hubaderos: i don't know about you but this t-shirt stays right where it is

overall, i really enjoyed this run and won't mind running it again next year. normally, i despise overpriced runs, but the race fee was so worth it, i'm not even sure if R.O.X. made a profit. all paying racers got nathan bottles. there was a post-race meal (it was in a small, pathetic box, but hey! great gesture!) in an airconditioned hall. and a free shower at the club house. plus free entrance to an otherwise exclusive community. what more could you ask for? truly, it was the road, redefined. now have a goal of improving on that 1:21 time.

on your mark!

some people think i'm either fit or crazy because of the things that i do: i climb mountains, bike on off-road trails, run short- and middle-distance races. that's because they don't have the kind of friends i do. compared to them, i'm nowhere near being fit. and following this intense weekend, i'm not even half-crazy just because i run up and down hills. on top of what we have in common, they also do many other things, like multi-sport races. i've dipped my fingers into that with near-disastrous results, but i'm not sure if their decisions were admirable or signs of clinical insanity! on saturday, i was hauled to santa rosa to take pictures of my friends participating in the powerade duathlon in nuvali. 10K run, 40K bike, 5K run. i did half that distance and i can tell you that it's no joke (more so when you're pedaling a mountain bike). several of my friends joined and they all acquitted themselves particularly well. janice, roy, laarni, and tatax all placed in their respective age categories. joven, who is baptizing himself into the world of multi-sport racing, missed the cutoff by a few minutes, but is on his way to duathlon redemption. i really must get back on the saddle!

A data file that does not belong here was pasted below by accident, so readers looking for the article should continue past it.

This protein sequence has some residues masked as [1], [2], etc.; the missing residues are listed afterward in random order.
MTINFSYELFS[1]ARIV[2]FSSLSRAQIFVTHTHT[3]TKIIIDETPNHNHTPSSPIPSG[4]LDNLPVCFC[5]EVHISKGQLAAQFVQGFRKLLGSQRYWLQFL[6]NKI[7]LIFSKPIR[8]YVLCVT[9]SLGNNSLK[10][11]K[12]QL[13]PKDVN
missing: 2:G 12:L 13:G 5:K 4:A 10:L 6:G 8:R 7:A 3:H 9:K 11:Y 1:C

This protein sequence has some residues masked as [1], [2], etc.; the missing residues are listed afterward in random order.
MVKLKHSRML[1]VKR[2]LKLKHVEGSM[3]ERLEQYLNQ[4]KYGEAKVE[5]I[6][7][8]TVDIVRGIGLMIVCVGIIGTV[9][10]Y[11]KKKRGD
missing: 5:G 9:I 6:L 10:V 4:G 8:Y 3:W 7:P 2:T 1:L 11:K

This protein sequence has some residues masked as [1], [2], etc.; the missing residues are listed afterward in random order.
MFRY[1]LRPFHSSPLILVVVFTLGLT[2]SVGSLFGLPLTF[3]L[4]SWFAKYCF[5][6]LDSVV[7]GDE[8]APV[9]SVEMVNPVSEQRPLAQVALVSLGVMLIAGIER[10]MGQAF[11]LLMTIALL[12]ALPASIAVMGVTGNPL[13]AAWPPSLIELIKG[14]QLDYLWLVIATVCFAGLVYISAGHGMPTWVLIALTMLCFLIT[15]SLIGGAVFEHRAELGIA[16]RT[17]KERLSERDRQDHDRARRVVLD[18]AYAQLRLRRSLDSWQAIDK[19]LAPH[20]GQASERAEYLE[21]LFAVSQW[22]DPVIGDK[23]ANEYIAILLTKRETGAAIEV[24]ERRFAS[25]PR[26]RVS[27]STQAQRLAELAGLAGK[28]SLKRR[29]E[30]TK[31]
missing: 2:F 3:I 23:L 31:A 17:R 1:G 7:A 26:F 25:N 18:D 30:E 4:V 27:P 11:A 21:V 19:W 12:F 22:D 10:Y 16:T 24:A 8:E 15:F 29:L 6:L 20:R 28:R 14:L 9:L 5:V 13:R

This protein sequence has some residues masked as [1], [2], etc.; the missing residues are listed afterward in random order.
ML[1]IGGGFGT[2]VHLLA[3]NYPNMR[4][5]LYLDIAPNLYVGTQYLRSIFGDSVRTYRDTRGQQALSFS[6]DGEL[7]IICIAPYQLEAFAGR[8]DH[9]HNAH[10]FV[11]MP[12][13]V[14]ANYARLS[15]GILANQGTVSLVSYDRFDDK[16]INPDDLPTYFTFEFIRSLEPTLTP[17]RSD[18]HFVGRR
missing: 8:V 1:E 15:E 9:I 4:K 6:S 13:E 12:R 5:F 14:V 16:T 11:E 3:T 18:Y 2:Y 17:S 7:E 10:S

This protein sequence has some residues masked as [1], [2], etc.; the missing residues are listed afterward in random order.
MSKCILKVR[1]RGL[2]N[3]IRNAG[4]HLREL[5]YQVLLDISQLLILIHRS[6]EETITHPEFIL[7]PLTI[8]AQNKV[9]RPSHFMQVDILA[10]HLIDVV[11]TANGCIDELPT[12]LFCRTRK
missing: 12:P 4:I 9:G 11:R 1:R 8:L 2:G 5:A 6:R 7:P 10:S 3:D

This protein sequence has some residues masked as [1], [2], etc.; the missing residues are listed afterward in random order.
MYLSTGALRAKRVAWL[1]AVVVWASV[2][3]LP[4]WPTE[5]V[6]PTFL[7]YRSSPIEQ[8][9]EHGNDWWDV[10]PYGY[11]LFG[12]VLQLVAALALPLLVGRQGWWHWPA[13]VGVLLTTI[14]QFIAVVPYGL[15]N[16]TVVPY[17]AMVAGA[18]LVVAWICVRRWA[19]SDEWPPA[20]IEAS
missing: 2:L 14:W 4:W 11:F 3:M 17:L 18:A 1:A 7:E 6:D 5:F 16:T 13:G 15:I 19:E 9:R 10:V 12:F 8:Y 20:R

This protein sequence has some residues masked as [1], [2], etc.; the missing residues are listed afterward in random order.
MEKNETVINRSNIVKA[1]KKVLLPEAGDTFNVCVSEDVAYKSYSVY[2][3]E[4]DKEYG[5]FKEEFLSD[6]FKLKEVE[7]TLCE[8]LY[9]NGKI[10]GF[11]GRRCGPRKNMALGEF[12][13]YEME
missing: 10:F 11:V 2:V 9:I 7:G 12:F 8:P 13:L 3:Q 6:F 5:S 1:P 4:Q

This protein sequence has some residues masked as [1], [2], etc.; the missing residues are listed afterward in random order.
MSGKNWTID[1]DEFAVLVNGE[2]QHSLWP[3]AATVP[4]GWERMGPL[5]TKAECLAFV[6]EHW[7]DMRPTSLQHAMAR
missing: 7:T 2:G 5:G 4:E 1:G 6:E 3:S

no one i know would consider a half-marathon on a race course such as the nathan ridge run can be considered a recovery run, but these guys -- janice, ian, carlo, and roy -- just did. and they still finished in good time with neither shame nor injury! even their fellow duathletes were amazed. yeah, we're crazy like that. at least they are.